Posted by Dr. Vollmer on April 30, 2013
Can an ipad application help autistic kids communicate? The answer is nobody knows and everyone, especially those at Apple, those in the educational community, and families with autistic members, would like to think so. There is no evidence to suggest that any app can be useful, and yet there are “a search for “autism” in Apple’s App Store brings up 1,449 apps for the iPad, and 1,259 for the iPhone. And Apple has even created a “Special Education” section of the App Store.
The range of these apps has expanded well beyond the initial focus of helping people with autism communicate and improve social skills to learning about emotions and delivering basic educational lessons in a format that’s better suited to autistic learners, Shih said.
The creators appear to be drawn by a mix of instincts to help others and the sense that there is potentially a sizable market for these apps since, according to the Centers for Disease Control and Prevention, 1 in 50 school-age children in the U.S. have been diagnosed with some form of autism, an increase of 72% from five years ago.”
So, are we looking at a market which is highly suggestible, or is this the next great intervention? My intuition tells me that for children and adults with social/communication issues, the ipad or iphone is a tool, which although could be useful, for the most part, it cannot compensate for face to face time of social interactions. We learn to be social through experience, and yes, virtual experience can serve as a rehearsal, but the bulk of cooperation and reciprocity is learned on the playground. I am excited about the notion of health-care apps, where folks can carry around tools at their fingertips which can remind them to eat better, exercise and breathe deeply, but as with all interventions, there does need to be scientific studies to guide us how we can use these tools to most effectively shore up our deficits. Right now, we seem to be working with, and selling, hope.
Posted in Apps, Autism, Health Care Delivery, Technology in Medicine | 5 Comments »
Posted by Dr. Vollmer on January 24, 2012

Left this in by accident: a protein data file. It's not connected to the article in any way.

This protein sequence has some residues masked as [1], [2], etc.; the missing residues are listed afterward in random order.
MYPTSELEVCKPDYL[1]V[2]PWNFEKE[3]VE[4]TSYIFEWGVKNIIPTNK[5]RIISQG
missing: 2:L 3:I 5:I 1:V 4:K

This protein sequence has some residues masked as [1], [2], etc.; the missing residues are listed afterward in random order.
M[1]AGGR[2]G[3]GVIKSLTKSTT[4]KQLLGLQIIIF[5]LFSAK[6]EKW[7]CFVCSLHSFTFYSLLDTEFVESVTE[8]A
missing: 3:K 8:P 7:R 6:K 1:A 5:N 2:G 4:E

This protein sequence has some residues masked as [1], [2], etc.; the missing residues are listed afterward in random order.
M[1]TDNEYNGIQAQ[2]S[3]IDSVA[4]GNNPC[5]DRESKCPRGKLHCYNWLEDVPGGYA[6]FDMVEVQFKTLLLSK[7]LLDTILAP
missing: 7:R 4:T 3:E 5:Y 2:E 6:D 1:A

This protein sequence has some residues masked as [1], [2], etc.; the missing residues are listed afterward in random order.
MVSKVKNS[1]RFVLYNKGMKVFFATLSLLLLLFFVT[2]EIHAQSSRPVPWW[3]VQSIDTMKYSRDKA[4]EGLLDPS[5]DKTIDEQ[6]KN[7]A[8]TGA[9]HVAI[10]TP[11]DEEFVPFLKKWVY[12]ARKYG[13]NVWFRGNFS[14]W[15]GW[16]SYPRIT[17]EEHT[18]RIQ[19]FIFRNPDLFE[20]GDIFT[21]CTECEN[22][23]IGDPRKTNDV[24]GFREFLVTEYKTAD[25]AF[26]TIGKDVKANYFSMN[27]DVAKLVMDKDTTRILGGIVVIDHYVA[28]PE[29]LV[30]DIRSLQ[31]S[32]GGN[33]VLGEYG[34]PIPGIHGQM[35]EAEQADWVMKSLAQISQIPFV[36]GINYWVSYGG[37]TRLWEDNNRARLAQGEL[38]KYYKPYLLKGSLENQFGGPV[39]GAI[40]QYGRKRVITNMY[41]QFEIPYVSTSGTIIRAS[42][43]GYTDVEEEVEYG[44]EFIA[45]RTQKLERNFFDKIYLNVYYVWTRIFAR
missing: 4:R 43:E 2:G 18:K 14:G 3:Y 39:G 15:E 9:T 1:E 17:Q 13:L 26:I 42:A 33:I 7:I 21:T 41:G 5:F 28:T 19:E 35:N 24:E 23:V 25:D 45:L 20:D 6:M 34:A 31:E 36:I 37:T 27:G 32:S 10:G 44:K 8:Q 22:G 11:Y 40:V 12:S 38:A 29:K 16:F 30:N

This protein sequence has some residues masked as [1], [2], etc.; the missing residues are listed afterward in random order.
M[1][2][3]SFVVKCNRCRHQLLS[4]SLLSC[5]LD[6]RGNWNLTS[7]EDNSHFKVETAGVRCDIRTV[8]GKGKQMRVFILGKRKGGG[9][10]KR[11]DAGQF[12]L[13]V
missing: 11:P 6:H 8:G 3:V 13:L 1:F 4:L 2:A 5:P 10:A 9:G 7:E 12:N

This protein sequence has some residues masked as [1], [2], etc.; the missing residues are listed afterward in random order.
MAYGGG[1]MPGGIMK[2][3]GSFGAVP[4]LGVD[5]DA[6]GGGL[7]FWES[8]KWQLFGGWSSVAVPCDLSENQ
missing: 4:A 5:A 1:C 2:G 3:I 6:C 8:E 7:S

Marello Dapretto PhD http://faculty.bri.ucla.edu/institution/personnel?personnel%5fid=46838 spoke today about how mirror neurons are abnormal in those with ASD-autism spectrum disorder. It was one of those lectures where I felt like I already knew this, and so I was not learning anything, but at the same time, she was demonstrating with pretty fMRI pictures that what I/we have suspected for years, is finally being proven with our imaging technology. That is, we now can demonstrate that those individuals with ASD have a defective wiring in their ability to imagine what others are thinking or imagining. In other words, their “theory of mind” is impaired, and the level of their impairment matches the level of defect in their mirror neurons. In other words, this is a continuum of damage, resulting in the “S” or the spectrum concept. Sure, there are workarounds to the mirror neuron system. Children can learn to understand human behavior and they can learn empathy, but they will have to bring in another neurological system since their mirror neurons do not fire properly. For years, in my training from 1986-1991, we told families of those with ASD that there was a “wiring problem” without any specific knowledge about what that wiring problem might be. We felt certain that parents should not blame themselves for the social awkwardness of their children, but at the same time, parents can help fix the problem. Listening to Dr. Dapretto today, confirmed what we told parents, back in the day. Phew!
Posted in Asperger's Disorder, Autism, Neurobiology of Behavior, Parenting, Psychobiology | 8 Comments »
Posted by Dr. Vollmer on November 16, 2011
Frank, twenty-six, took seven years to slog through college. He started in community college, that lasted for three years. He then transferred to a four-year college, and after multiple withdrawals, finally finished after four more years. He was passionate about engineering, but he had a terrible issue with procrastination. High school did not go well for Frank, and for that matter, neither did middle or elementary school. He was relentlessly teased for “not fitting in,” which, as he says “was true.” Frank, one might say is shy, but in the view of multiple mental health professionals, they told him he was on the “spectrum.” I started seeing Frank at age ten, consistently arguing against putting him on the “spectrum,” the autistic spectrum, that is. Frank has theory of mind. He understands how other people think. He is kind, considerate and extremely thoughtful. Yet, he is profoundly afraid of being disliked, which makes him awkward, while at the same time, making others ill-at-ease.
Frank worked at his job search in the same way he slogged through school. He was tenacious and resistant at the same time. He felt determined to find a job, but when the employer showed interest, he stalled. It was like he asked a girl out and when the girl said yes, then he would “get sick” so as not to close the deal. His fear overwhelmed his desire for independence. Yet, just like with his studies, he persevered and he landed a job, despite his reluctance and despite the economy which tilts against his age group. Sure, technical skills are in high demand, and that helped Frank, but what also helped him was his belief in himself, despite his fears, and despite his track record of delaying adulthood. Uncharacteristically, Frank came to my office with enthusiasm. He landed a job. He was proud of himself. His “spectrum” behavior disappeared. I can say with certainty that his “spectrum” diagnosis would be more accurately labeled low self-confidence. At twenty-six, he is starting his life, on so many levels. Go Frank!
Posted in Autism, Psychotherapy | 2 Comments »